The Cold War

Essay by strongdude59High School, 11th gradeB+, March 2009

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Almost everyone agrees on when the Cold War ended and all the events that happened between the end of WWII and 1991 are well documented. However, many historians seem to have a different opinion on when and how it started. There are major differences between democracy and communism. Some are basic political and lifestyle differences, but more than that, there was, is and probably always will be, a basic difference in the mentality of Russia and the United States. Hitler called the Russians “peasants,” and tried to justify their destruction by not considering Russia and its people worth being part of his new world order. America may have had similar opinions and thoughts about Russia, but they were half a world away and of little importance in the minds of Americans.

The hostility and mistrust between the United States, Western Europe and Russia started in 1917 when Russia became a communist country.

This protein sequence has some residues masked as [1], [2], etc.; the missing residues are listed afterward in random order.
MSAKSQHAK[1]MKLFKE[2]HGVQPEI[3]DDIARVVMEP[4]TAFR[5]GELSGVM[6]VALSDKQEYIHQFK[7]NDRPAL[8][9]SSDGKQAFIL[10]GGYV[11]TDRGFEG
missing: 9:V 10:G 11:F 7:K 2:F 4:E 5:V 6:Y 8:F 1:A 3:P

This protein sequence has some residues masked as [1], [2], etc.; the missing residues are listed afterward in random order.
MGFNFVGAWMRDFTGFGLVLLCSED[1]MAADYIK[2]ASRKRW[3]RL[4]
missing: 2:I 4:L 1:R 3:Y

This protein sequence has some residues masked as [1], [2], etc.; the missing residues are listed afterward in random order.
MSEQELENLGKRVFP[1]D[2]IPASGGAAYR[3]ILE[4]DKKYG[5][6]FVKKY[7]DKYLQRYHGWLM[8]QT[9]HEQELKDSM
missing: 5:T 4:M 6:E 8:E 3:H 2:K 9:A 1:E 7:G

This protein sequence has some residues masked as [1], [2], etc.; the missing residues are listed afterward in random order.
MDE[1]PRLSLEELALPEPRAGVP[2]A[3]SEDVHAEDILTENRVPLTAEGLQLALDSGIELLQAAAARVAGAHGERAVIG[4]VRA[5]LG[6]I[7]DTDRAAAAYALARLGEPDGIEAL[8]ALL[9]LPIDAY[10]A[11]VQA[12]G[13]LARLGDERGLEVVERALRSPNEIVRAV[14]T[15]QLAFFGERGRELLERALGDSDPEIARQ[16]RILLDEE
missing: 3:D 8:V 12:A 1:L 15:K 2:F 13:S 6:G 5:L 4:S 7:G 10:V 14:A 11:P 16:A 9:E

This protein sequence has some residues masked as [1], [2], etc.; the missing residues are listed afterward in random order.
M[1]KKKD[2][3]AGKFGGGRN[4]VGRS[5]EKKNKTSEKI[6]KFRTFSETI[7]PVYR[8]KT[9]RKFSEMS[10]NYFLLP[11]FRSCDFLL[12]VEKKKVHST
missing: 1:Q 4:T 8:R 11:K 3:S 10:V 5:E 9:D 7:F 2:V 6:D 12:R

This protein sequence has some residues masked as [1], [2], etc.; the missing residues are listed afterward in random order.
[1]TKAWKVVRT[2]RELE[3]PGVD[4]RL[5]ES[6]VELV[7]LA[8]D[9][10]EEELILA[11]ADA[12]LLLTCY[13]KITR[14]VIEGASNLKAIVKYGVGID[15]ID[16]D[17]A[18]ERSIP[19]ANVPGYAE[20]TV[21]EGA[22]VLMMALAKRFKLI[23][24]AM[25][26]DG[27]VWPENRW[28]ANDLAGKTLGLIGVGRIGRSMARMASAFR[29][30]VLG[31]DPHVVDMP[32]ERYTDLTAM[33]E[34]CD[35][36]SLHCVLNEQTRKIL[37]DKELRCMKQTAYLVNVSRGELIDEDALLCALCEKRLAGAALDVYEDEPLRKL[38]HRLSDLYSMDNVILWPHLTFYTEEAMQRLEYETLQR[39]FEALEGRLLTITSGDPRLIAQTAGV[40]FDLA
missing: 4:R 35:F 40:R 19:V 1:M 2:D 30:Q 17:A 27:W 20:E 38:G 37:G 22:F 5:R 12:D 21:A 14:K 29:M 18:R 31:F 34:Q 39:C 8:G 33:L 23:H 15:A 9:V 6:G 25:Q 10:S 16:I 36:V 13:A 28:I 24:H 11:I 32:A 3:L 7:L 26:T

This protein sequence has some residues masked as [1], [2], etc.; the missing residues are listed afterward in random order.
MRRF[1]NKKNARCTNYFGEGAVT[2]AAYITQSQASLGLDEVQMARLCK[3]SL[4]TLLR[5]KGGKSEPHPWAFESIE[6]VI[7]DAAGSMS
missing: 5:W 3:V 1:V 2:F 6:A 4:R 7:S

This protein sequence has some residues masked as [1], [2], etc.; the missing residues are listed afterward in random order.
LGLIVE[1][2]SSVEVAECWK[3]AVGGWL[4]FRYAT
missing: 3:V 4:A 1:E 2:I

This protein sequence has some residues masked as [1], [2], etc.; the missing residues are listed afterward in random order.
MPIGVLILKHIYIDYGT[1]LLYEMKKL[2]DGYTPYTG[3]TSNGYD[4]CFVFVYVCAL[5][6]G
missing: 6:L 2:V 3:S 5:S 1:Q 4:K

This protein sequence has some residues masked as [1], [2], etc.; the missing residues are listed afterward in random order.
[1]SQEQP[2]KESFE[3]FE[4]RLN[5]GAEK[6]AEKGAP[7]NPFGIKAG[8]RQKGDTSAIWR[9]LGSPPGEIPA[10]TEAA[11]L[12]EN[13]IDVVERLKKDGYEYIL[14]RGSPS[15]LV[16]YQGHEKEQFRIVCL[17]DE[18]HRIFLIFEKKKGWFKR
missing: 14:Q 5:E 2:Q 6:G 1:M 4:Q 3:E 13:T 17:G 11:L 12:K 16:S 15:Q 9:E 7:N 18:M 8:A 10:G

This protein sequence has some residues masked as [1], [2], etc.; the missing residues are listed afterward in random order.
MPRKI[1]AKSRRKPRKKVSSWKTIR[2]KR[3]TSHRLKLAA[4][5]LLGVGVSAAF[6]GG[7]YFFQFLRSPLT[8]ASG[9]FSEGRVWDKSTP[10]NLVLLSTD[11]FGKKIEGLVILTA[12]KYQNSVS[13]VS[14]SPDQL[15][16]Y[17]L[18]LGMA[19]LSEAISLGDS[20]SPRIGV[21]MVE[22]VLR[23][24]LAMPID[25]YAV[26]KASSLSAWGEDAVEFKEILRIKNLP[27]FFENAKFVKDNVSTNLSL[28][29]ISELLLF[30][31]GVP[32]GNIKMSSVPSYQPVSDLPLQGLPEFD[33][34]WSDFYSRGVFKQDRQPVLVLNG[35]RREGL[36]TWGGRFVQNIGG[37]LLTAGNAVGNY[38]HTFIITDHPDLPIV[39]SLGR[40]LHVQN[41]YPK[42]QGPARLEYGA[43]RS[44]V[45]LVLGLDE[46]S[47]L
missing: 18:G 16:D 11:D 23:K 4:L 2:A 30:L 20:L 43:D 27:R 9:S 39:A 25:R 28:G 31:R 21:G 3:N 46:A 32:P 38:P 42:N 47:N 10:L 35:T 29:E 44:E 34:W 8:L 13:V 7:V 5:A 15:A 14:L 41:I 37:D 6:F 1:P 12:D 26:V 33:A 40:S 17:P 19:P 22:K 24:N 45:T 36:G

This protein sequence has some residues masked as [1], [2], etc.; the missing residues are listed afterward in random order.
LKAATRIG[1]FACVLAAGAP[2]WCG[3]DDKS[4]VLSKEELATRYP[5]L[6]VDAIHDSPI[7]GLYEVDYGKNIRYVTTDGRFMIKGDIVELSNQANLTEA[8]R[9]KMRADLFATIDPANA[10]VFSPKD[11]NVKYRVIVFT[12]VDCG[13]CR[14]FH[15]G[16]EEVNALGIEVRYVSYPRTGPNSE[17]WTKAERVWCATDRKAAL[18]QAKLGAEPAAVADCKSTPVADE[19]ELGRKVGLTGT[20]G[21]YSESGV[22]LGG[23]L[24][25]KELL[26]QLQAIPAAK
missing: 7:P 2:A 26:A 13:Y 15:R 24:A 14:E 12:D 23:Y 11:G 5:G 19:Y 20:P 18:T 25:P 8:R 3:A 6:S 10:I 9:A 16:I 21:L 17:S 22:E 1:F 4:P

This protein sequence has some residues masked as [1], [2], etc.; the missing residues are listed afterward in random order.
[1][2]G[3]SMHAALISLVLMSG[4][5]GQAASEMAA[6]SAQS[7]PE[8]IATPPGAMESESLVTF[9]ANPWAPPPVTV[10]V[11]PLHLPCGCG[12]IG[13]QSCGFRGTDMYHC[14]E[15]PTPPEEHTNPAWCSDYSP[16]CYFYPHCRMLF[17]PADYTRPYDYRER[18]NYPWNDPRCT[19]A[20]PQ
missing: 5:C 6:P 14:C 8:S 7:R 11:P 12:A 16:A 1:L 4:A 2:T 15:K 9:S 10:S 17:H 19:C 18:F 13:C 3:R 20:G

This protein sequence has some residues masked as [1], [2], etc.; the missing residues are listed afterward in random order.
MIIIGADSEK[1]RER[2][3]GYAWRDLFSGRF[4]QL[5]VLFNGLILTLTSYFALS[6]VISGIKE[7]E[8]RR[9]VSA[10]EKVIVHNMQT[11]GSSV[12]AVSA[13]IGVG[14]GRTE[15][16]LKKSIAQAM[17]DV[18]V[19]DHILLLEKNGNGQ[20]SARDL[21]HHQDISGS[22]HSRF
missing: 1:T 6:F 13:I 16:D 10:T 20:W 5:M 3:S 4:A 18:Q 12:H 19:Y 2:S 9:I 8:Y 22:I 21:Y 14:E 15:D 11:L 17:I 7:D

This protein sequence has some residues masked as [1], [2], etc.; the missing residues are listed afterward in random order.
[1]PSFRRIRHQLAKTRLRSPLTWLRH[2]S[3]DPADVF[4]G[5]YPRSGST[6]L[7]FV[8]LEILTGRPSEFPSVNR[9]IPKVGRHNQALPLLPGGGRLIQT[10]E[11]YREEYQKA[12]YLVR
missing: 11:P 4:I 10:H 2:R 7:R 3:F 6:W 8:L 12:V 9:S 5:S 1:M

Then, in 1918, Russia signs a peace treaty with Germany. In 1939, Russia, now called Soviet Union, signs a non-aggression treaty with Nazi Germany, and both countries decide to divide Poland between themselves. The United States finally recognizes the government of the Soviet Union in 1933 only. World War II dramatically and quickly changed everything. The United States was drawn into the war reluctantly; we were not ready for a two-front war, either in men or machines. When Germany attacked Russia, in spite of their mutual non-aggression pact, this attack gave the western allies time to regroup and prepare for an eventual confrontation in Europe. The bitter reality of the fighting in Russia resulted in great costs in lives on both sides and destruction of the Russian infrastructure. Early on, Russia wanted a two-front war to take pressure off its “bleeding.” Although the United States needed time to...